I t’s a full moon night at Bhojbasa, on the Gaumukh-Tapovan trail. I’ve said goodnight to my trekkers. I enter my tent, enter my liner, my sleeping bag, and zip up halfway. The only light source is my headlamp. I have a ziploc bag in my backpack, which I now remove. In it I have folded sheets of A4 paper, some stamps, envelopes, a couple of postcards. I take out a sheet of A4, grab a pen, and begin to write. My fingers are half-numb initially, but warm up as I write with them.
In the age of Whatsapp and email, why write a postcard?
Well, let’s think a bit about that hypothetical letter you may write on a trek.
It will most likely be written in a tent, perhaps over multiple nights, in freezing cold – your handwriting would attest to that. It would be written in sparse oxygen, in a moment of physical discomfort.
On a trek, there are moments of great beauty – you might write about them, and on paper they will be saved. Your thoughts, your words will travel many miles – some on your own back until you post it, then some in a rickety bus from the sub-post office to the PO, then a train, perhaps, or airplane, and then all the further steps until it reaches the intended doorstep.
When you’re in a tent, write a letter. Mail it to yourself, and you have a souvenir that is difficult to beat in terms of value or meaning or personalization. Mail it to someone else – hey, you just told someone that when you were beyond civilization, beyond reach of wires or Wi-fi, you were thinking of them. What could be more special?
You want someone to try trekking, but they seem hesitant? A handwritten note describing the beauty of what you see right in front of you, might change their minds.
At Bhojbasa, I write about the full moon night. The stars. I write about the Bhagirathi peaks that shine like towers of silver under the moonlight. Since there’s no hurry, I can really take my time and describe the small details that I want to capture. The best moments of the trek, the scary ones, the weird ones – they’re all there.
The Pin Bhaba pass trek is where this started. When you end this trek, you are in the village of Mudh, in the district of Lahaul-Spiti. A few hours away is Hikkim, home to the highest post-office on the planet. Travellers at Kaza often send postcards via Hikkim, and often my trekkers wanted to do the same. The problem? The trek would often end on the weekend so the post-office would be shut!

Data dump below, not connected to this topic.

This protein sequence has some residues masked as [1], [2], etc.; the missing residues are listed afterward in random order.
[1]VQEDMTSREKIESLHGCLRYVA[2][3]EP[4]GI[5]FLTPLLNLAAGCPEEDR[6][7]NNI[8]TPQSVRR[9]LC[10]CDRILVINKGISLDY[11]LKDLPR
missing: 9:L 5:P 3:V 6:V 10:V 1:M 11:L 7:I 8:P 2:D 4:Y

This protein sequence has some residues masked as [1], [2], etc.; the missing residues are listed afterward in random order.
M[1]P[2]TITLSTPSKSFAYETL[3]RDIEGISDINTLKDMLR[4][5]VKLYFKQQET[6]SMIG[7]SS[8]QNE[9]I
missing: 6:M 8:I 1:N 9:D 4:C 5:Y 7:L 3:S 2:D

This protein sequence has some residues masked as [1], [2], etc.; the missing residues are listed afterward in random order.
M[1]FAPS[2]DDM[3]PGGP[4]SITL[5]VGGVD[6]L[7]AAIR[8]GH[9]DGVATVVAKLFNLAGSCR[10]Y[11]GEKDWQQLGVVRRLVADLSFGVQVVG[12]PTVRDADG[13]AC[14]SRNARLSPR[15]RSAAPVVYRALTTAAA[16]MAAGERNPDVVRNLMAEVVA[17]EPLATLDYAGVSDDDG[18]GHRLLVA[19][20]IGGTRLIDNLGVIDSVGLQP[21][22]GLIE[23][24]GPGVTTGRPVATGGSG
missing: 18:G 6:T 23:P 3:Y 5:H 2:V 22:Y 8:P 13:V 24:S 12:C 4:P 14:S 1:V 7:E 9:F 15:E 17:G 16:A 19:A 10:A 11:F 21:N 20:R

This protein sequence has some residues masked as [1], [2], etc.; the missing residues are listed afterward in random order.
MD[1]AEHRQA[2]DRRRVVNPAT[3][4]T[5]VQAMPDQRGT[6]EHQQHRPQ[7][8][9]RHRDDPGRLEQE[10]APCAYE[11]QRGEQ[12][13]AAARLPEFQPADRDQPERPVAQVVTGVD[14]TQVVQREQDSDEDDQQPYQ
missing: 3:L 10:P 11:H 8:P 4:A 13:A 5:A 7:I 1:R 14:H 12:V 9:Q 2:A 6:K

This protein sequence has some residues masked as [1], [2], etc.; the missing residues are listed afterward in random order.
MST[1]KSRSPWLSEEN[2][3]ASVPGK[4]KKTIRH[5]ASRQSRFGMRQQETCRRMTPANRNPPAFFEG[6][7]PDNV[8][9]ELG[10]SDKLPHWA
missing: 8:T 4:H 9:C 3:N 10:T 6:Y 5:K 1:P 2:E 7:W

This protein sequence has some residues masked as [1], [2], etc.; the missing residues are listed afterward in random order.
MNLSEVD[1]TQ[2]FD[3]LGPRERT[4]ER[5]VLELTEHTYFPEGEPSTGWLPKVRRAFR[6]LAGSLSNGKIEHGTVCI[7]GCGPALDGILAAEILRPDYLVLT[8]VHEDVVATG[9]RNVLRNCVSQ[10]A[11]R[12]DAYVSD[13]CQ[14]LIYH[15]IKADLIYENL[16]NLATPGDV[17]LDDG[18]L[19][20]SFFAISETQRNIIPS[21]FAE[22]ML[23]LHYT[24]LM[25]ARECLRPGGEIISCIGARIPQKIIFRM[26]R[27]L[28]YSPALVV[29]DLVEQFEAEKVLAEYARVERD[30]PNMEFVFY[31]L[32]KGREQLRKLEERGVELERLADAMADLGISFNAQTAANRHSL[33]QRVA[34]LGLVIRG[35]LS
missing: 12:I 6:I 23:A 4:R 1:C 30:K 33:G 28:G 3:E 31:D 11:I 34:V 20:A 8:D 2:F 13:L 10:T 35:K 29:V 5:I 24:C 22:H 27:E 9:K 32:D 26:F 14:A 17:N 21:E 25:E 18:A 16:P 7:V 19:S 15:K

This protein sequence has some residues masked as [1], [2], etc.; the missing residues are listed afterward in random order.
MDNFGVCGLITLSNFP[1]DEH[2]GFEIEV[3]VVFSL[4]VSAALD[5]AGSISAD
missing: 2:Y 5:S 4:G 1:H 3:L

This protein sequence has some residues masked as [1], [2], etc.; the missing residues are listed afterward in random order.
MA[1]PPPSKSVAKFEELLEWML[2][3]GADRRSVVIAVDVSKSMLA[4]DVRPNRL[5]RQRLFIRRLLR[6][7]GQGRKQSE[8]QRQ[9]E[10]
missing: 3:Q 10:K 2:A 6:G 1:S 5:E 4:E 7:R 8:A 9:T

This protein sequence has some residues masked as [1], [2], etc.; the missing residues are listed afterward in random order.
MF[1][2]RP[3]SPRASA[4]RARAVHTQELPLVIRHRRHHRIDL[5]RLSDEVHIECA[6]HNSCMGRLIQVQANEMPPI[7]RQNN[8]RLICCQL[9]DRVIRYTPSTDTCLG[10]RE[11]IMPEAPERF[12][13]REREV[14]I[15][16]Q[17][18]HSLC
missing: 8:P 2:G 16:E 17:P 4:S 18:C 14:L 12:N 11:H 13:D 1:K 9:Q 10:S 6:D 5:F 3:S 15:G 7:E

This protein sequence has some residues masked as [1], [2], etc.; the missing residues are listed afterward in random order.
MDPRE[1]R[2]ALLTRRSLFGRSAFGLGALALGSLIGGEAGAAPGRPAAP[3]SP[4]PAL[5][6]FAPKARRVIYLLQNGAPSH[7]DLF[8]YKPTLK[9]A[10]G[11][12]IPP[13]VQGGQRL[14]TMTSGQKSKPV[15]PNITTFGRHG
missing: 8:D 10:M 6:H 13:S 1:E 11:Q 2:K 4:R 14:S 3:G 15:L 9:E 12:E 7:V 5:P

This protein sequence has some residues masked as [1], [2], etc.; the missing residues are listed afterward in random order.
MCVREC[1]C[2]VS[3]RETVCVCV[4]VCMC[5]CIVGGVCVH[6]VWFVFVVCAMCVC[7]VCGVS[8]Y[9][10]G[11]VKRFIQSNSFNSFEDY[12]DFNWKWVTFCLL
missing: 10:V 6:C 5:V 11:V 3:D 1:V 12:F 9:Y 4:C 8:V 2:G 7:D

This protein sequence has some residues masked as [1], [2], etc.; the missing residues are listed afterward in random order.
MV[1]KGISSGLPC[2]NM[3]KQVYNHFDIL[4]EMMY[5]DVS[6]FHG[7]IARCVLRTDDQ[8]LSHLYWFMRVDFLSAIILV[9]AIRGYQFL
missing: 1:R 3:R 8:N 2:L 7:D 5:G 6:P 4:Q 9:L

There would be no place to buy stamps or envelopes – so I started carrying them and distributing them to trekkers. Stamps and envelopes – my surprise gift to whoever wanted them.
A letter sent from the highest post office in the world.
So cool right?
That’s what my trekkers felt, and I was happy to have helped them post it. And since I had all the material with me now, I started writing as well! And not just on the Pin-Bhaba trail, but everywhere.
At the end of the trek, I’m back in at the village of Gangotri. I spot the red ‘India Post’ logo and head towards it. The man at the desk seems a bit surprised at this sunburnt chap who’s just walked in and is waving an envelope with thirty rupees worth of stamps attached. An international letter? Hmm..
And you get to know where post offices and sub-post offices are, which I think, is fun to know. On treks, I’ve sent letters from Gangotri, Uttarkashi, Jagatsukh, Kaza, Hikkim, Manali. Plus you get some nice looking stamps to admire.
By the way – it’s 5 rupees for a letter or a postcard (with a photo) within India, 30 rupees should cover international (20 for a postcard).
A handwritten postcard describing the beauty of what you see right in front of you might get people to trek. Photo by Soumitra B
I’ve sent letters to friends, family and professors in India and abroad. They’ve always expressed their satisfaction at receiving a letter “with the dust of the Himalayas still upon it”, as one of them put it. For some of my younger cousins – aged 6 and 8 – it was the first postcard they’ve ever received. Now they want to come trek…